This issue of IRON MAN was another book that I got out of a plastic 3-Bag being sold either in a department store or a toy store. Like the other recent books I picked up under similar circumstances, this issue had initially gone on sale before I’d started to follow Marvel comics, and so the 3-Bags represented a second chance to catch up on recent storylines. IRON MAn as a title was on a bit of an upswing at this moment, thanks to the scripting of writer Bill Mantlo, who genuinely seemed to want to be writing the series. Far from being a popular book, IRON MAN was a bit out-of-step with the era of the 1970s, given that it starred a multimillionaire maker of weapons of war–part of the Military Industrial Complex, in other words. Even with the steps made to distance Tony Stark from his roots and have him turn his back on making weapons, the character had some tough sledding during the times, and his book wasn’t seen as a particularly plum assignment by many. But Mantlo was giddy to have control over a foundational Marvel character at last, and so was determined to make the most of the opportunity.
I’ve spoken in the past concerning George Tuska, who penciled long stretches of Shellhead’s series and was strongly associated with the character, at least for 1970s readers. Tuska had been a powerhouse in the 1940s–John Romita in particular was an enormous fan of Tuska’s work on CRIME DOES NOT PAY for Lev Gelason’s outfit. He was also one of the relatively few craftsmen from the 1940s who was able to make the switch-over to working in the Marvel style, where the artist would draw the story from only a brief synopsis rather than a full script. Tuska’s storytelling was always spot-on, and while he was perhaps underappreciated by fandom due to the fact that his work wasn’t especially flashy (in the same manner as Sal Buscema and Herb Trimpe, to name two other artists with a similar rap), he always delivered a crisp, clean, powerful reading experience. His time on IRON MAN was heading for the wrap-up at the time this issue came out, though nobody knew it at that moment.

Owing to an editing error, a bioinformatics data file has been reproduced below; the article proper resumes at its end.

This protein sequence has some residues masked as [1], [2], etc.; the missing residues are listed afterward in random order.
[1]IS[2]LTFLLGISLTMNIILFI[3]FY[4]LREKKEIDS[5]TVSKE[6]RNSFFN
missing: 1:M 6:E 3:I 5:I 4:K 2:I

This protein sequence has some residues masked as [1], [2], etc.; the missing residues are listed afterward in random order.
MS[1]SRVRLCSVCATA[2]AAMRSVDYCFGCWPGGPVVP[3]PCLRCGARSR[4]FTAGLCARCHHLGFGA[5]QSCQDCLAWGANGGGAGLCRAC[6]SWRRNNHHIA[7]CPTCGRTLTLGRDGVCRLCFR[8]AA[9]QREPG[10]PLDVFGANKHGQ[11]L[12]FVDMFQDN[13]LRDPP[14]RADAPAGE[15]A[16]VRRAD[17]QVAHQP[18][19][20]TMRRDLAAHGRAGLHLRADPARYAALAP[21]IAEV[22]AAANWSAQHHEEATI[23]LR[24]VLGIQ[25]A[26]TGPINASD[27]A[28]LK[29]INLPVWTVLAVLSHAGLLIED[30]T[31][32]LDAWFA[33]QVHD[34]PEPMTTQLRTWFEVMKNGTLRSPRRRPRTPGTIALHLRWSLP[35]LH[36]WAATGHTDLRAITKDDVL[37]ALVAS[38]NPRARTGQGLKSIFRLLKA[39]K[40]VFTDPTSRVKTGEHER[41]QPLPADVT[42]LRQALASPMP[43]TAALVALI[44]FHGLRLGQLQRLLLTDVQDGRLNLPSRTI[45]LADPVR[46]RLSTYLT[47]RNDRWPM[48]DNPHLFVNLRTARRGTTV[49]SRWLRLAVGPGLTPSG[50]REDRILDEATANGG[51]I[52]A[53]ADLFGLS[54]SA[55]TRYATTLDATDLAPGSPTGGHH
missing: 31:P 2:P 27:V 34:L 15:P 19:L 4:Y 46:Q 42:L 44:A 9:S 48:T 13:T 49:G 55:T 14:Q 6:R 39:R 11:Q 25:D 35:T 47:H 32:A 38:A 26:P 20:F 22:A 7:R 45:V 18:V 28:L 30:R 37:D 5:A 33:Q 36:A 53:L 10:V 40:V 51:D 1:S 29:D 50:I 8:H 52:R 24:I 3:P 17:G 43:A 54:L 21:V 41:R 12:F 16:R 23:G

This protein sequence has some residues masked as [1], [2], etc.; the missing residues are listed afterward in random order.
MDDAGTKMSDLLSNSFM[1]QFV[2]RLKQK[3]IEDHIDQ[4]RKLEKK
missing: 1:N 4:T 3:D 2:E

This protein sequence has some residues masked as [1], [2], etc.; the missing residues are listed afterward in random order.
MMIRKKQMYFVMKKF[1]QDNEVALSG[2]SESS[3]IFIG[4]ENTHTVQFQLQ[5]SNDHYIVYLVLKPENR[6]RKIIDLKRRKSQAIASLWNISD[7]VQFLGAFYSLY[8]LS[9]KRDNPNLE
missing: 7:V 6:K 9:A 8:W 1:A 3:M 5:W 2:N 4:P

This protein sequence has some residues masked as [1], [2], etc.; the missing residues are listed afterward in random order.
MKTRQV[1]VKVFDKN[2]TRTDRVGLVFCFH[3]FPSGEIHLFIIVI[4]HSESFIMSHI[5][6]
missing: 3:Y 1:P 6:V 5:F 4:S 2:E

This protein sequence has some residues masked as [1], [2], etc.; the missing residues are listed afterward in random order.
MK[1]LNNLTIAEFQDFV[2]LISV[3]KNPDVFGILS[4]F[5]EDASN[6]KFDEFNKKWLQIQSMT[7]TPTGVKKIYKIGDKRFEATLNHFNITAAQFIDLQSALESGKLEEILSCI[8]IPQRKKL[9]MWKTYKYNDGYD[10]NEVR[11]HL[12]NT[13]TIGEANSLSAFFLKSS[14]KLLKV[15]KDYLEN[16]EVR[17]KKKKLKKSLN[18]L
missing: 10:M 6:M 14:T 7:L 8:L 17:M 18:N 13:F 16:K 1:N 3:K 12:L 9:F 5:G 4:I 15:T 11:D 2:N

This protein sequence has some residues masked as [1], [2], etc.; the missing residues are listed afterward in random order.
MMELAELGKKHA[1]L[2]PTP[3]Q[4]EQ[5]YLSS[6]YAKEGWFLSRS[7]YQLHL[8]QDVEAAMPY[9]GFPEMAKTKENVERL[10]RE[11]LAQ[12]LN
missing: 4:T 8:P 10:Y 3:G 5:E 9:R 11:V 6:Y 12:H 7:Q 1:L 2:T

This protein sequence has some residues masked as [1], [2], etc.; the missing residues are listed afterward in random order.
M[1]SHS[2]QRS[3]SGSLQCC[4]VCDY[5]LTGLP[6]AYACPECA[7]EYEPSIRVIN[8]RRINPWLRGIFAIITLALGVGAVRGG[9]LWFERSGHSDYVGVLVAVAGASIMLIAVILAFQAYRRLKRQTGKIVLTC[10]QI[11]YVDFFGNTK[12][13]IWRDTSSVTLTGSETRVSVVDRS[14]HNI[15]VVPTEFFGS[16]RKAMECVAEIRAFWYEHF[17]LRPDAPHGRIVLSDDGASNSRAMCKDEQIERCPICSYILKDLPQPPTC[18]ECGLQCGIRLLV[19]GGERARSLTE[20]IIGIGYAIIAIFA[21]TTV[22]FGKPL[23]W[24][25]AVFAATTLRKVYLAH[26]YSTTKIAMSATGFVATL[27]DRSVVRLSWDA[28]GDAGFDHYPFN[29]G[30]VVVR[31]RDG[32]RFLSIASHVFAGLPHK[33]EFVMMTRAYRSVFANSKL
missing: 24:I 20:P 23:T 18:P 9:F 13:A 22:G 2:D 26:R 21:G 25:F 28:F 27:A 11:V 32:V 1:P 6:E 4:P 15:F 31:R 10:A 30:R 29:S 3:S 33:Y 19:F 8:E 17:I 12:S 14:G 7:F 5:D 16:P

Mantlo, it turns out, was a fan of Archie Goodwin’s time writing IRON MAN several years earlier, and so he proceeded to bring back any number of elements from Archie’s run. This almost made things feel as though fifty issues or so of the series in the middle hadn’t even happened, but as Goodwin’s days represented the last time that the series was consistently good, this was probably all for the best. The issue opens with Jasper Sitwell, SHIELD agent (and emigree of the Nick Fury, Agent of SHIELD series) assigned to Stark International in pursuit of Stark’s executive assistant Krissy Longfellow and private eye Harry Key, who have made off with a briefcase containing a spare suit of Iron Man’s armor. The pair manage to elude Sitwell not through any machinations of their own, but rather when their car is suddenly levitated skyward by a tractor beam emanating from a massive flying platform.